Edge bombshell recap: what we’ve learned (and still don’t know) about Microsoft’s Chromium based web browser

Kip Kniskern

Microsoft Edge app on ios

Some days are more interesting than others, and late yesterday, things got real interesting in the Microsoft-watching world as Windows Central’s Zac Bowden dropped a bombshell: Microsoft is planning to ditch Edge and its EdgeHTML browser engine for a Chromium based new default browser for Windows 10. There’s lots to unpack in this bit of news, and since the announcement some details have filtered out, and of course, we’re left with lots of questions. Let’s dig in:

Announcement timing: as soon as this week?

In the Windows Central post, Zac Bowden reveals that Windows Insiders could be seeing work on the new Chromium-based browser soon, and The Verge is reporting that Microsoft may make an announcement as soon as this week. With such a huge platform shift, and especially with a shift to an open-source platform, Microsoft will need to get its plans out in the open soon. We’ll be keeping a close eye on things, of course.

ElectronJS: a piece of the puzzle

This news is nothing if not convoluted, and Microsoft MVP (and oddly named) Twitter user @SwiftOnSecurity made an interesting observation last night:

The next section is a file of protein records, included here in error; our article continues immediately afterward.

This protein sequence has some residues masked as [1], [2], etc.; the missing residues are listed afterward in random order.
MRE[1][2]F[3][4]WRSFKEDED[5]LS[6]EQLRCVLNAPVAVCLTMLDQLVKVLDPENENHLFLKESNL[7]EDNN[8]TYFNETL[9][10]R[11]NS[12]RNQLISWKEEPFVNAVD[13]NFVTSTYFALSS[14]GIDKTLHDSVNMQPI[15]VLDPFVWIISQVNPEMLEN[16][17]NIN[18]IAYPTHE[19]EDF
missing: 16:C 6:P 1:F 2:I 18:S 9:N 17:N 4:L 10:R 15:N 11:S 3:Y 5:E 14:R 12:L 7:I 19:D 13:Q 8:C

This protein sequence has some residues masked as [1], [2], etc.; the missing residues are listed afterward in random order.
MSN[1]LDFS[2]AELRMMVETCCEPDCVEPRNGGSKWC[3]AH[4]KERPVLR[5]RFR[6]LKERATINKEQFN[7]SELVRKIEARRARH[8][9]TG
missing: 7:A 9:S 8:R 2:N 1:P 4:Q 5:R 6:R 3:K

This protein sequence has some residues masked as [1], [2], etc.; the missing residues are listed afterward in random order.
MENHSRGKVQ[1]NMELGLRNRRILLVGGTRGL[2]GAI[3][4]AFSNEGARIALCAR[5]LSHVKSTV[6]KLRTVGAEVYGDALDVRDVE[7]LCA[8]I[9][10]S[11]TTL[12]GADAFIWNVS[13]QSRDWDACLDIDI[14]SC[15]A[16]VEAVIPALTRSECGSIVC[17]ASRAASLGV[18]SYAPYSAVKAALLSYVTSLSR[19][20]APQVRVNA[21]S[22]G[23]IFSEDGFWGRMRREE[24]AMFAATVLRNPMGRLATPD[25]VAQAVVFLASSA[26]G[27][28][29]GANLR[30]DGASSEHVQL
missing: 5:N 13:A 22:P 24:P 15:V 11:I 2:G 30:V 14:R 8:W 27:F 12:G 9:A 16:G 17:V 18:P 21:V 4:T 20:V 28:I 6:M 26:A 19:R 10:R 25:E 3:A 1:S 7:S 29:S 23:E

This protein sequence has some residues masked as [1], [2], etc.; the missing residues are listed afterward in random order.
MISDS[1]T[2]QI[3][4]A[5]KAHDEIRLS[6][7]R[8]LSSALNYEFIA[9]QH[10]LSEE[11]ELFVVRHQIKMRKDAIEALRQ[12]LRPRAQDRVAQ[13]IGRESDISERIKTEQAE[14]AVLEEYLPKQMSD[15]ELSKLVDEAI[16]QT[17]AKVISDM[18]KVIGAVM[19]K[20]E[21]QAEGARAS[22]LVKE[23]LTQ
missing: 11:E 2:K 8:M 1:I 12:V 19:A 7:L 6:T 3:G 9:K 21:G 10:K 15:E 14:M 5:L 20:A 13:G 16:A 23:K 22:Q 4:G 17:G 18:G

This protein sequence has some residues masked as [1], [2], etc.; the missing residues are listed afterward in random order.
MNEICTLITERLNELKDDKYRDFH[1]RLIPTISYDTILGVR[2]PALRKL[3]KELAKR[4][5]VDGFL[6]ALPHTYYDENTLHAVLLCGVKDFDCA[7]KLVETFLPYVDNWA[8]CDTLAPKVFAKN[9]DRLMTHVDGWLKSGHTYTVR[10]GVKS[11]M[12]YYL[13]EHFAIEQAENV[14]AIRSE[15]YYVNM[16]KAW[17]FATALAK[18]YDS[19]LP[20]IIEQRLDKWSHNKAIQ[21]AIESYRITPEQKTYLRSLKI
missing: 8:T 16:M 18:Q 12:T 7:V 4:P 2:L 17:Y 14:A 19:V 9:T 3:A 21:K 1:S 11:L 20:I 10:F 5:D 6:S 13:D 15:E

To muddy the waters, although “Taylor Swift” is saying that Edge can not keep up with Chromium performance-wise (for running ElectronJS apps, etc), another Microsoft-watcher, Peter Bright from Ars Technica, holds that Edge actually does better than Chromium in terms of battery life (including with Electron apps):

Microsoft has tried, and largely failed, to woo developers to build modern apps for Windows, and a move to Chromium could well be a signal that they’re ready to switch rather than continue to fight. There are still lots of unanswered questions about how it will all work, or even if a switch of browser engine will have much of an effect at all. One thing is for sure, it will make for interesting times ahead!

A Windows Phone tidbit thrown in for good measure

Another juicy little bit popped up in the Twitter-stream last night, too. Former Microsoft Technical Fellow Erik Meijier, who has since left the company, revealed that he almost got fired for doing what was close to unthinkable back then, bringing Chrome to Windows Phone:

How times change!

(Lots of) questions remain

For now, we’re looking at this news (if it is actually news at all, Microsoft has not commented so far) through the wrong end of a telescope, and there is lots we don’t yet know. What will this new browser be called? Will it actually ship with all versions of Windows 10, as Bowden suggests, or is this a play for a more lightweight and uncoupled Windows Core OS? Will Microsoft further embrace the world of Google Chrome, perhaps allowing Android apps to run on Windows? So many questions.

What do you think of last night’s news? Where do you think Microsoft is heading? Let us know in the comments below